When the Woody Guthrie Folk Festival fires up its stages for five days next week, the music performed in honor of Okemah’s favorite son will reignite an annual attraction that was lost to last year’s pandemic-related hiatus.
Grammy-winning singer-songwriter Patty Griffin will make her “WoodyFest” debut, and Grammy-nominated Mary Gauthier will take the Pastures of Plenty stage.
The July 14-18 festival in Okemah will also see the return of veteran WoodyFest performers Joel Rafael, Ellis Paul, David Amram, and Oklahoma favorites John Fullbright, Travis Linville, Randy Crouch and the Red Dirt Rangers, among others.
“A lot of us enjoy the life and works of Woody Guthrie and the interpretation of modern artists, and then seeing them here they become family to most of us — people like Joel (Rafeal) and David (Amram), who come every year,” said Gary Hart, festival vice president and Okemah resident. “And of course the festival is a bright spot and an economic impact on our town that you can’t dismiss.”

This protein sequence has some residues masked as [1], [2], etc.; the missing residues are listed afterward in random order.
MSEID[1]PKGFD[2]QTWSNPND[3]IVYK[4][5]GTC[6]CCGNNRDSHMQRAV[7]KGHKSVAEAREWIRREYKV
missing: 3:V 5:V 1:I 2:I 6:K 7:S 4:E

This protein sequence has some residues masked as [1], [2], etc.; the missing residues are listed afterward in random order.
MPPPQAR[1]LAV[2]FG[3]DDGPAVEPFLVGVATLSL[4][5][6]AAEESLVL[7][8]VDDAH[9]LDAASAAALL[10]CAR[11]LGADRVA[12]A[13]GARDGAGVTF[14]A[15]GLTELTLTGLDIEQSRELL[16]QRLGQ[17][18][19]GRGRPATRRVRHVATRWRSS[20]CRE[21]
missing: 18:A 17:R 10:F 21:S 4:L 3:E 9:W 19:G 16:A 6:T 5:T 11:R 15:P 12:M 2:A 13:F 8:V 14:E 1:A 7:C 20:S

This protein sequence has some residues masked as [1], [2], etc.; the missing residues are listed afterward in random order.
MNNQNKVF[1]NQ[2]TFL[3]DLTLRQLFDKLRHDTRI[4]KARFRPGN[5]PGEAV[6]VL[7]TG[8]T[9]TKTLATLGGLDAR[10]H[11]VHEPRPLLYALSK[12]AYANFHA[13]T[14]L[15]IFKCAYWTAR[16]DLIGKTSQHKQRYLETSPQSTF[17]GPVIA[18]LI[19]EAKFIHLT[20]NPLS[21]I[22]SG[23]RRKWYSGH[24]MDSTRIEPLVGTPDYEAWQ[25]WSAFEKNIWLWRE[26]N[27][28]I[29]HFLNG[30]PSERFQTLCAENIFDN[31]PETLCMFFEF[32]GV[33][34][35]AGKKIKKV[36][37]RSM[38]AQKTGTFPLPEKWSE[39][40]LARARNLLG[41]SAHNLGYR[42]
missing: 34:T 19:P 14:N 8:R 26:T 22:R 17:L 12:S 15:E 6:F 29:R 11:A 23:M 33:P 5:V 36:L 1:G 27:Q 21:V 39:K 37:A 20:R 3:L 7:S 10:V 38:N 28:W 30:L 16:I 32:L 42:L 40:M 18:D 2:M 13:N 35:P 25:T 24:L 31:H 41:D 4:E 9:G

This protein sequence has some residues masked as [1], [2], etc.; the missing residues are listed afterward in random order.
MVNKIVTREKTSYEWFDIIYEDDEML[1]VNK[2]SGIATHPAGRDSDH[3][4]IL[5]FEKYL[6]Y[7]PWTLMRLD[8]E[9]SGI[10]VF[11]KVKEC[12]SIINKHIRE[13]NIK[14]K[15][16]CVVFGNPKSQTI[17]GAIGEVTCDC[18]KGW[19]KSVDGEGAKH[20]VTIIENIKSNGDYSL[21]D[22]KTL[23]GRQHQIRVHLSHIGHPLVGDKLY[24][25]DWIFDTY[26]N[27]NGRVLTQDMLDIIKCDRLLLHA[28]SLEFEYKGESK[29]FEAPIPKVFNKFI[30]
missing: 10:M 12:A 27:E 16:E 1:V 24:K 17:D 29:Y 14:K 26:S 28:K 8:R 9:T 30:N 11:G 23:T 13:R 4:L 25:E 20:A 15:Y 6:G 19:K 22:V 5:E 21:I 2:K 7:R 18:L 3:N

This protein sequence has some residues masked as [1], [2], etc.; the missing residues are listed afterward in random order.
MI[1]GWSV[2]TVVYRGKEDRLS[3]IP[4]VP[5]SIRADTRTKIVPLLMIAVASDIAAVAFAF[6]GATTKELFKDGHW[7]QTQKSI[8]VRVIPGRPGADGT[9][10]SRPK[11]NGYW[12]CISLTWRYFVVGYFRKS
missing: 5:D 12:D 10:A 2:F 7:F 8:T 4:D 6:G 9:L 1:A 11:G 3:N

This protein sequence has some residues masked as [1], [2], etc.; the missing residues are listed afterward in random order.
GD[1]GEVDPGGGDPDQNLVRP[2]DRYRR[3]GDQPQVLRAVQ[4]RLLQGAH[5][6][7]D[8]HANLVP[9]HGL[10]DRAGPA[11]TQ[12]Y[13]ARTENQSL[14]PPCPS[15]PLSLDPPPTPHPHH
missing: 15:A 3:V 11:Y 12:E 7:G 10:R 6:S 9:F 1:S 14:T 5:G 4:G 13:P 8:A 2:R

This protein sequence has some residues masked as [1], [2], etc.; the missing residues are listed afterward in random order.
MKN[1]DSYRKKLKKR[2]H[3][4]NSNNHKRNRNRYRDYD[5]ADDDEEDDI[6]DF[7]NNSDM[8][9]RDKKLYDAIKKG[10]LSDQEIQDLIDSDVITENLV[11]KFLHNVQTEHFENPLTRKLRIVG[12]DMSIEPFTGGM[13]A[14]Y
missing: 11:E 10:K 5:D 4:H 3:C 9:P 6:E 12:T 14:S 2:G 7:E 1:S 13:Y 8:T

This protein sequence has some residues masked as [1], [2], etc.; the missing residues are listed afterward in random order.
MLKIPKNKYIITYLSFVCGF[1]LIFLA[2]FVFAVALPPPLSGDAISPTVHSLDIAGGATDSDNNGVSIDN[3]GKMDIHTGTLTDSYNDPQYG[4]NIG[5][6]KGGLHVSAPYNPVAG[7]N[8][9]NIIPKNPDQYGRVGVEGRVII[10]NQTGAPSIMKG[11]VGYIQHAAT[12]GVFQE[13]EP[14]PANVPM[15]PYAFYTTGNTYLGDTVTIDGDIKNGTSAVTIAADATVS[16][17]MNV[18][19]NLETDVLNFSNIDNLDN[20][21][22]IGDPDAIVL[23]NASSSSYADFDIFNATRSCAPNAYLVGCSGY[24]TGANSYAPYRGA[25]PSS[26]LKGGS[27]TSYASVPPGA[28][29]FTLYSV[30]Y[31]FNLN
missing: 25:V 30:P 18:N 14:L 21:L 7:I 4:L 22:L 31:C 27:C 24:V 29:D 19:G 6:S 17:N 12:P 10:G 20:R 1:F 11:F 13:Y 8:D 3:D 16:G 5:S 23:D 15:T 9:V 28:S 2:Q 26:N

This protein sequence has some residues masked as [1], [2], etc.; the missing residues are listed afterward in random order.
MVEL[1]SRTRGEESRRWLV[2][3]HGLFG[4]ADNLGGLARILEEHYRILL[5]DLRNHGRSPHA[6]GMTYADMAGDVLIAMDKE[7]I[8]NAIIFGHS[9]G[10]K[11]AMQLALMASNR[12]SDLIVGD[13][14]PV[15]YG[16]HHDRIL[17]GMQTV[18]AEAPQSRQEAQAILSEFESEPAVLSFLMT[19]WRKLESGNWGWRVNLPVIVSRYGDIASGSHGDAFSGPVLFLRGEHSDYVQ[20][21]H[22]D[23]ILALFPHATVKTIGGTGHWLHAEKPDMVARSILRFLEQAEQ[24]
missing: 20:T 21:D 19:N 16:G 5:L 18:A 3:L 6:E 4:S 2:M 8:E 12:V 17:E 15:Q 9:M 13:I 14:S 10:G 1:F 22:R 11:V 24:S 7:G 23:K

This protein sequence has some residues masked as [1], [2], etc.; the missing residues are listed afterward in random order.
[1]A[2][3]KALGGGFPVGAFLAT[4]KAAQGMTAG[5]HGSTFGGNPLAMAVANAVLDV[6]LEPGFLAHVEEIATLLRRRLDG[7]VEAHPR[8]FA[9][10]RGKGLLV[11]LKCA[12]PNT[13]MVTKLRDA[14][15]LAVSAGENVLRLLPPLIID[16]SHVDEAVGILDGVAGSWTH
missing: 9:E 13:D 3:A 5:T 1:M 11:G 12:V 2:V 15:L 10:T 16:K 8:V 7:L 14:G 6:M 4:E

A full line up of musicians and stage schedules can be found on the festival website.
But there will be more than music at the 24th annual WoodyFest. (The 2020 festival was held only online.)
Organizers of the festival have added panel discussions in recent years, often to explore the nature of folk music’s development and Guthrie’s role in it.
This year, a panel will explore the ugly history of racial prejudice that stained the Okemah community and later left a mark on Guthrie’s own social activism. The panel participants, led by Langston University professor Benjamin Bates, will discuss the lynching of Laura Nelson, a Black mother, and her 16-year-old son, L.D., from a river bridge outside of town on May 24, 1911.
“The spirit that Woody espoused when he was living would be in favor of this (discussion),” Bates said of the panel, scheduled for 10:30 a.m. Friday, July 16, at Okemah’s Crystal Theatre.